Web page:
Data from the global Leadless II IDE study evaluating the Aveir (Abbott) leadless pacemaker in patients with certain abnormal heart rhythms show that the device met its prespecified primary safety and efficacy endpoints .
The findings were presented today in a late-breaking session at the annual Scientific Sessions of the Asia Pacific Heart Rhythm Society (APHRS 2021; 11 – 14 November; Suzhou, China and virtual) and simultaneously published in the Journal of the American College of Cardiology: Clinical Electrophysiology. The data from the study has also been submitted to the US Food & Drug Administration (FDA) as the Aveir leadless pacemaker is evaluated for US approval.
Leadless pacemakers are implanted directly into the heart’s right ventricle via a minimally invasive procedure, requiring no cardiac leads to deliver therapy.
“The new Aveir pacing system holds the potential to help us advance treatment for patients who need a pacemaker but where physicians are concerned about more invasive surgery or in circumstances where we believe a patient’s therapy needs may change in the future and where retrievability will be a critical device feature,” said Vivek Y. Reddy, director of cardiac arrhythmia services, Mount Sinai Hospital, New York, USA.
Under the Leadless II trial design, primary safety and efficacy endpoints were analysed in the 200 patients enrolled in 43 centres in the USA, Canada and Europe. Patients were followed for six weeks.
Results of the study showed successful implant of the Aveir leadless pacemaker in 98% of patients, whilst also finding that, at six weeks post-implant, 96% of patients met the safety endpoint of no serious adverse device effects and 95.9% achieved the efficacy endpoint of acceptable therapy delivered to the patient (known as therapeutic pacing threshold and sensing amplitude).
Additionally, physicians were able to accurately position the device either the first time or with a single repositioning in 96% of clinical cases.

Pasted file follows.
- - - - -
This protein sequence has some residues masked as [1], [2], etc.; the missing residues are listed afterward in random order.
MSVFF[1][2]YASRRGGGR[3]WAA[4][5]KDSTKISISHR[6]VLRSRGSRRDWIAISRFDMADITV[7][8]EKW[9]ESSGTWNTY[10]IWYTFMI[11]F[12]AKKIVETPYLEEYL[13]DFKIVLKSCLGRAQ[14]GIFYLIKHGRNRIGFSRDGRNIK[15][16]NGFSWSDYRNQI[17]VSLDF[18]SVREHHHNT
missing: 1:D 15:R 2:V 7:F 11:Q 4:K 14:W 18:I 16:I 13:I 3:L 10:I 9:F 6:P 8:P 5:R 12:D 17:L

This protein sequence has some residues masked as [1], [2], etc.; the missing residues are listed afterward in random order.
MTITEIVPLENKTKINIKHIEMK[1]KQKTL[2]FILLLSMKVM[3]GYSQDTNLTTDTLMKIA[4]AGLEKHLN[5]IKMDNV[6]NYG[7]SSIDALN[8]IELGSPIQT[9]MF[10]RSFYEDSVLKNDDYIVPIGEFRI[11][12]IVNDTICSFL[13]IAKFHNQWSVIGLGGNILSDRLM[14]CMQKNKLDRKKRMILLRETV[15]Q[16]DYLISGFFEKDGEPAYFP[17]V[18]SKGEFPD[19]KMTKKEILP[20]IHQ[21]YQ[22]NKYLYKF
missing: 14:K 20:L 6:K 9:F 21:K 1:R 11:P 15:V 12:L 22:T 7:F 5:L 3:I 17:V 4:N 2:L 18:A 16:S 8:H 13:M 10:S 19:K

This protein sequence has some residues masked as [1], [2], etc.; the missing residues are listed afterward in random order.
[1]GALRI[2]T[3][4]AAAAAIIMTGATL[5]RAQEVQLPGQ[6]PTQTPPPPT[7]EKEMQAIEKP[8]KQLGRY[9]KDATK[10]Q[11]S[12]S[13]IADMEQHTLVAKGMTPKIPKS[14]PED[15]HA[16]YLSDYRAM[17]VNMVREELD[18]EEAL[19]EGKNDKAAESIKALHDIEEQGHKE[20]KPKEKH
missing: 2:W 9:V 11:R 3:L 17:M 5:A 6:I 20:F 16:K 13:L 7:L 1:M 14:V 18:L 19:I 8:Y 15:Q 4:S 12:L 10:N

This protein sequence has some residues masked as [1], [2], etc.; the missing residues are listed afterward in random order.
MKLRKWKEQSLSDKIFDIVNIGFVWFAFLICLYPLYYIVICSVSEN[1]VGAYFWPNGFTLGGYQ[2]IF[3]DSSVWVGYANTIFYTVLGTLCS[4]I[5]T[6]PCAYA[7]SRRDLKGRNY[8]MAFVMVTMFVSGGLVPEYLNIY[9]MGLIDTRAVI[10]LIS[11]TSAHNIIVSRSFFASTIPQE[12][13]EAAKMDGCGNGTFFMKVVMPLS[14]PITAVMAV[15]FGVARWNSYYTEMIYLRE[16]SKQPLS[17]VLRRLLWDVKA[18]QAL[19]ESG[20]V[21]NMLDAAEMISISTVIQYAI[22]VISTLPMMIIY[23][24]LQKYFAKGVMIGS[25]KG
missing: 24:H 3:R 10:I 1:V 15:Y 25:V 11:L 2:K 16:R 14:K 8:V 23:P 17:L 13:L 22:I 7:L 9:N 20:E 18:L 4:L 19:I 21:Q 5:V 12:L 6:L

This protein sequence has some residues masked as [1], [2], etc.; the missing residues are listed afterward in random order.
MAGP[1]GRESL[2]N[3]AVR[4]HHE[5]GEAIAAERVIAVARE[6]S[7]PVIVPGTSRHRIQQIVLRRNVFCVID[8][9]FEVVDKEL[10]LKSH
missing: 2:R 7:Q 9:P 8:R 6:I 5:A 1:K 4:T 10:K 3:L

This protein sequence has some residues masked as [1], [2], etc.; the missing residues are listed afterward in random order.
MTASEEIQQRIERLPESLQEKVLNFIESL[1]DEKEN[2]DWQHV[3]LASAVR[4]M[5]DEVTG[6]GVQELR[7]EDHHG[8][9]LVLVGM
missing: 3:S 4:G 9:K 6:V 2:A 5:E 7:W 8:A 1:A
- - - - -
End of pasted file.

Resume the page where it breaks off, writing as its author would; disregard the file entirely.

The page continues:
“As we developed the Aveir leadless pacemaker platform, our fundamental guiding principle was to design a device with extended battery life that could be retrievable, expandable to incorporate future innovation and provide improved patient outcomes with a minimally-invasive implant procedure,” said Randel Woodgrift, senior vice president, Cardiac Rhythm Management, Abbott. “The results of the Leadless II study are a strong indicator that once the device is approved, the Aveir system can help physicians manage the care of patients with certain abnormal heart rhythms.”
The Leadless II IDE study is a prospective, non-randomised, multicentre study designed to evaluate the clinical safety and efficacy of the Aveir leadless pacemaker in patients who were indicated for a VVI(R)—or ventricular demand pacing—pacemaker, which stimulates the heart only if the heart rate falls below a set level.
For the primary endpoint analyses, all patients were followed for six weeks post-implant to evaluate potentially serious adverse device effects. During this time, efficacy was measured as acceptable pacing capture threshold (≤2V at 0.4msec) and sensing amplitude (R wave ≥5mV, or a value equal to or greater than the value at implantation).